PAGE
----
Microparticles are submicron vesicles shed from plasma membranes in response to cell activation, injury, and/or apoptosis. The measurement of the phospholipid content (mainly phosphatidylserine; PSer) of microparticles and the detection of proteins specific for the cells from which they are derived has allowed their quantification and characterization. Microparticles of various cellular origin (platelets, leukocytes, endothelial cells) are found in the plasma of healthy subjects, and their amount increases under pathological conditions. Endothelial microparticles (EMP) not only constitute an emerging marker of endothelial dysfunction, but are also considered to play a major biological role in inflammation, vascular injury, angiogenesis, and thrombosis. Although the mechanisms leading to their in vivo formation remain obscure, the release of EMP from cultured cells can be caused in vitro by a number of cytokines and apoptotic stimuli. Recent studies indicate that EMP are able to decrease nitric-oxide-dependent vasodilation, increase arterial stiffness, promote inflammation, and initiate thrombosis at their PSer-rich membrane, which highly co-expresses tissue factor. EMP are known to be elevated in acute coronary syndromes, in severe hypertension with end organ damage, and in thrombotic thrombocytopenic purpura, all conditions associated with endothelial injury and pro-thrombotic state. The release of EMP has also been associated with endothelial dysfunction of patients with multiple sclerosis and lupus anticoagulant. More recent studies have focused on the role of low shear stress leading to endothelial cell apoptosis and subsequent EMP release in end-stage renal disease. Improved knowledge of EMP composition, their biological effects, and the mechanisms leading to their clearance will probably open new therapeutic approaches in the treatment of atherothrombosis.
PMID: 18989704 [PubMed - in process]
1: Neurology. 2001 May 22;56(10):1319-24. Linkslink
Elevated plasma endothelial microparticles in multiple sclerosis.Minagar A, Jy W, Jimenez JJ, Sheremata WA, Mauro LM, Mao WW, Horstman LL, Ahn YS.
Department of Neurology, University of Miami, FL 33136, USA.
OBJECTIVE: To assess endothelial dysfunction in patients with MS and to investigate whether plasma from patients with MS induces endothelial cell dysfunction in vitro. BACKGROUND: Endothelial cell dysfunction may contribute to the pathogenesis of MS. Elevations of soluble adhesion molecules intracellular adhesion molecule, vascular cell adhesion molecule, and platelet-endothelial cell adhesion molecule-1 (CD31) have been reported as markers of blood-brain barrier (BBB) damage in MS, but direct assay of endothelium has been difficult. Endothelial cells release microparticles < approximately 1.5 microm (EMP) during activation or apoptosis. The authors developed a flow cytometric assay of EMP and studied EMP as markers of endothelial damage in MS. METHODS: Platelet-poor plasma (PPP) from 50 patients with MS (30 in exacerbation and 20 in remission) and 48 controls were labeled with fluorescein isothiocyanate (FITC)-conjugated anti-CD31 and anti-CD51 (vitronectin receptor) antibodies, and two classes of EMP (CD31+ and CD51+) were assayed by flow cytometry. For in vitro studies, patients' plasma was added to the microvascular endothelial cell (MVEC) culture and release of CD31+ and CD51+ EMP were measured in the supernatant. RESULTS: Plasma from patients in exacerbation had 2.85-fold elevation of CD31+ EMP as compared with healthy controls, returning to near control value during remission. The CD31+ EMP concentration showed a positive association with gadolinium enhancement in patients with MS. In contrast, CD51+ EMP remained elevated in both exacerbation and remission. This suggests that CD31+ EMP is a marker of acute injury, whereas CD51+ EMP reflects chronic injury of endothelium. MS plasma induced release of both CD31+ and CD51+ EMP from MVEC culture in vitro. CONCLUSION: Endothelial dysfunction is evident during exacerbation of MS, evidenced by shedding of EMP expressing PECAM-1 (CD31). The in vitro data indicate contribution of one or more plasma factors in endothelial dysfunction of MS.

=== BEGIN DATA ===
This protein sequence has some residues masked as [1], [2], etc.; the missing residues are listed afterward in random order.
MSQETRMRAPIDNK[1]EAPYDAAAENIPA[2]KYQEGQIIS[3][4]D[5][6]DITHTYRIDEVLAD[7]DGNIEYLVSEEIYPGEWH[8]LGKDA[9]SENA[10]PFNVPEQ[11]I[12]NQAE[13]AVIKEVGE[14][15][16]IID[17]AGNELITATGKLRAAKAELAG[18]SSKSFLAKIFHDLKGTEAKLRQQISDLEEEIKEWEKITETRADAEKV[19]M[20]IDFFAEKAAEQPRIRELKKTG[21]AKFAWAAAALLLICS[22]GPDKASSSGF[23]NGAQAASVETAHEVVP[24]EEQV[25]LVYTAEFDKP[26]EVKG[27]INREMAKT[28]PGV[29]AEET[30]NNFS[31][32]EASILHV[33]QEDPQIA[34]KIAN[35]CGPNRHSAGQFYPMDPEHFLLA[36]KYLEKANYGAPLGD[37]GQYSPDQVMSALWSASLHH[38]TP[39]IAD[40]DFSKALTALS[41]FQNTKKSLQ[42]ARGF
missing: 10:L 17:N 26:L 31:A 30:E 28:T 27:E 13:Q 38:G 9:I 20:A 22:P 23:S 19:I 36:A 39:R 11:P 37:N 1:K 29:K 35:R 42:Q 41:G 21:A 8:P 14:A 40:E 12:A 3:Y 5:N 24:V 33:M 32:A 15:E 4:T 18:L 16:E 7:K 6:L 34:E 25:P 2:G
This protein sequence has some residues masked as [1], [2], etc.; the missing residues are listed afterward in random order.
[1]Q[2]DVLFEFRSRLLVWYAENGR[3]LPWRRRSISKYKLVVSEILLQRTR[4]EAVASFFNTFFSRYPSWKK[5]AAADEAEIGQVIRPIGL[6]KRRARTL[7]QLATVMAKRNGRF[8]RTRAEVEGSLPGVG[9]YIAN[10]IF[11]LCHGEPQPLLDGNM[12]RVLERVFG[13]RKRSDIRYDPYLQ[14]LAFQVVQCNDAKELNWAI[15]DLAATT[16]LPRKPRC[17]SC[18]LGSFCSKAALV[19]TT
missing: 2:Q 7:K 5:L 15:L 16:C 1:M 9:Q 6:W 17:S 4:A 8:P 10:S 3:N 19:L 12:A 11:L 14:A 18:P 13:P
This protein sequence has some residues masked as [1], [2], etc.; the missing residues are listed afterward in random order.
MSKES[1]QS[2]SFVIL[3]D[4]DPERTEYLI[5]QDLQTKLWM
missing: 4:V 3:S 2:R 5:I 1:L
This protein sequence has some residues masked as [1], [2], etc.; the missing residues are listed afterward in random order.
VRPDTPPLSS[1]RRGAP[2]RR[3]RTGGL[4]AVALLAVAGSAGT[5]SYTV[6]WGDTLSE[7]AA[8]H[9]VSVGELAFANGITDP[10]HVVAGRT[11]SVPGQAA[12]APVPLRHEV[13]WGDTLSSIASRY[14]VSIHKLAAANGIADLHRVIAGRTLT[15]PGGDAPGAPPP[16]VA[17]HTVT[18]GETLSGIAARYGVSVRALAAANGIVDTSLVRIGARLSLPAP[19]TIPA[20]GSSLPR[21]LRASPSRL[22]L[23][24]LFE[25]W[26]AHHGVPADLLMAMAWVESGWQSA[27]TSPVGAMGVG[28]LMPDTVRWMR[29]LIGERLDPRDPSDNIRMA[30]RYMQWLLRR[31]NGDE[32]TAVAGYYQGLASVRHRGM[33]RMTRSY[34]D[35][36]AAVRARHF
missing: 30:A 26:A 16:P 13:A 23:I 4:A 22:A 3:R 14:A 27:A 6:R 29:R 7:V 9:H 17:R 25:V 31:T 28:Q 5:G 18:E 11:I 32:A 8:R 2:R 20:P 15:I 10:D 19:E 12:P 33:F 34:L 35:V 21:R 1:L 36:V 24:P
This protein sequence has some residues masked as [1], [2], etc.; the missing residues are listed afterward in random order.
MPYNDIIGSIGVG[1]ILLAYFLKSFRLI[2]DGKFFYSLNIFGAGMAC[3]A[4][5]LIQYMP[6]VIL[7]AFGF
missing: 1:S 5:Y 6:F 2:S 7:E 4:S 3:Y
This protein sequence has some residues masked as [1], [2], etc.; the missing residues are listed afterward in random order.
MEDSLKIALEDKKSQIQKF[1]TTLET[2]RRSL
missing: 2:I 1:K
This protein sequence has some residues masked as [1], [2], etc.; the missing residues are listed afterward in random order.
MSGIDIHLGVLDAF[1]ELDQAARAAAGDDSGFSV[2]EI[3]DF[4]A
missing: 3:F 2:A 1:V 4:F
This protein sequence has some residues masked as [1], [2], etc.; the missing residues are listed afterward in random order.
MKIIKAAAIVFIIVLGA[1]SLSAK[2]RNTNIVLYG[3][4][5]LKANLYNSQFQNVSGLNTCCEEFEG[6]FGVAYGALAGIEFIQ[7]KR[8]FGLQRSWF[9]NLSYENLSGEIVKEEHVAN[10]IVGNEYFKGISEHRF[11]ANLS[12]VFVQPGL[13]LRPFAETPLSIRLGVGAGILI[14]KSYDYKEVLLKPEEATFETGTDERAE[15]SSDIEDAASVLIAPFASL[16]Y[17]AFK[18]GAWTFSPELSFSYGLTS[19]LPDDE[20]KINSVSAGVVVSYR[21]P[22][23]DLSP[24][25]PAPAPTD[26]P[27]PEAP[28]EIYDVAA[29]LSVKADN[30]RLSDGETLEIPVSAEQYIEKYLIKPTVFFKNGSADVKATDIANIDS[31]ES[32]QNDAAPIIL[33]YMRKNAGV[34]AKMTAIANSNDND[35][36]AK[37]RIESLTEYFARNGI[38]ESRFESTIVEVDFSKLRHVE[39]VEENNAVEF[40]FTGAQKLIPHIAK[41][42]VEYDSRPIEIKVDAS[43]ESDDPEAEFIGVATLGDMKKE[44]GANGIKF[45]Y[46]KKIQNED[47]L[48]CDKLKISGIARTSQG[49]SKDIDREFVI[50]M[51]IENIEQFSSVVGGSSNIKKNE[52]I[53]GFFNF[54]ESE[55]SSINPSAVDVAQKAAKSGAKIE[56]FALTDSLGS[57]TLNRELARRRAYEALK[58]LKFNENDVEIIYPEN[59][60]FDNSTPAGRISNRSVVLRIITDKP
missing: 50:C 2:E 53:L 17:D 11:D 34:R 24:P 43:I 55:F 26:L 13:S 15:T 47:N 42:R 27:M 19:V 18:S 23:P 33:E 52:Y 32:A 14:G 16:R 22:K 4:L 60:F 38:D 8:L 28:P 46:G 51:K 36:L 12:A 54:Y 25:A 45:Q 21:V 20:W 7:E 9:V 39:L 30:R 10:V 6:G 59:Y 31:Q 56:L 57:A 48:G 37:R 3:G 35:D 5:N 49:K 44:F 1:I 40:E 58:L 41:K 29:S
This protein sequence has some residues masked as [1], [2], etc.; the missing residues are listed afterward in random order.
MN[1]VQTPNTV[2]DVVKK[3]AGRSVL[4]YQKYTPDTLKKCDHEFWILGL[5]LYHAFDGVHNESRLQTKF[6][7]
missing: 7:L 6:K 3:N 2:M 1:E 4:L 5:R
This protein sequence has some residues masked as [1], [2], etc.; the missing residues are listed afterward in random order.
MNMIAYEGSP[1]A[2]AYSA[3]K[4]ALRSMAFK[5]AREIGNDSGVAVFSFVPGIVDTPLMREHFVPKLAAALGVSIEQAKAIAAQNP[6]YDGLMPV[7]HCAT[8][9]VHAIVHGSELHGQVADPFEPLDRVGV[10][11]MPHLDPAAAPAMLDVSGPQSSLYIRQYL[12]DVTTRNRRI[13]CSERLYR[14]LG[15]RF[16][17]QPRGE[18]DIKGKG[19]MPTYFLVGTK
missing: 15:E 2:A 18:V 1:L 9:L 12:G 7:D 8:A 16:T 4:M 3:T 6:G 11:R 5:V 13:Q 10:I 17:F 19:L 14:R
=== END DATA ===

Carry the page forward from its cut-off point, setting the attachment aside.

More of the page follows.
PMID: 11376181 [PubMed - indexed for MEDLINE]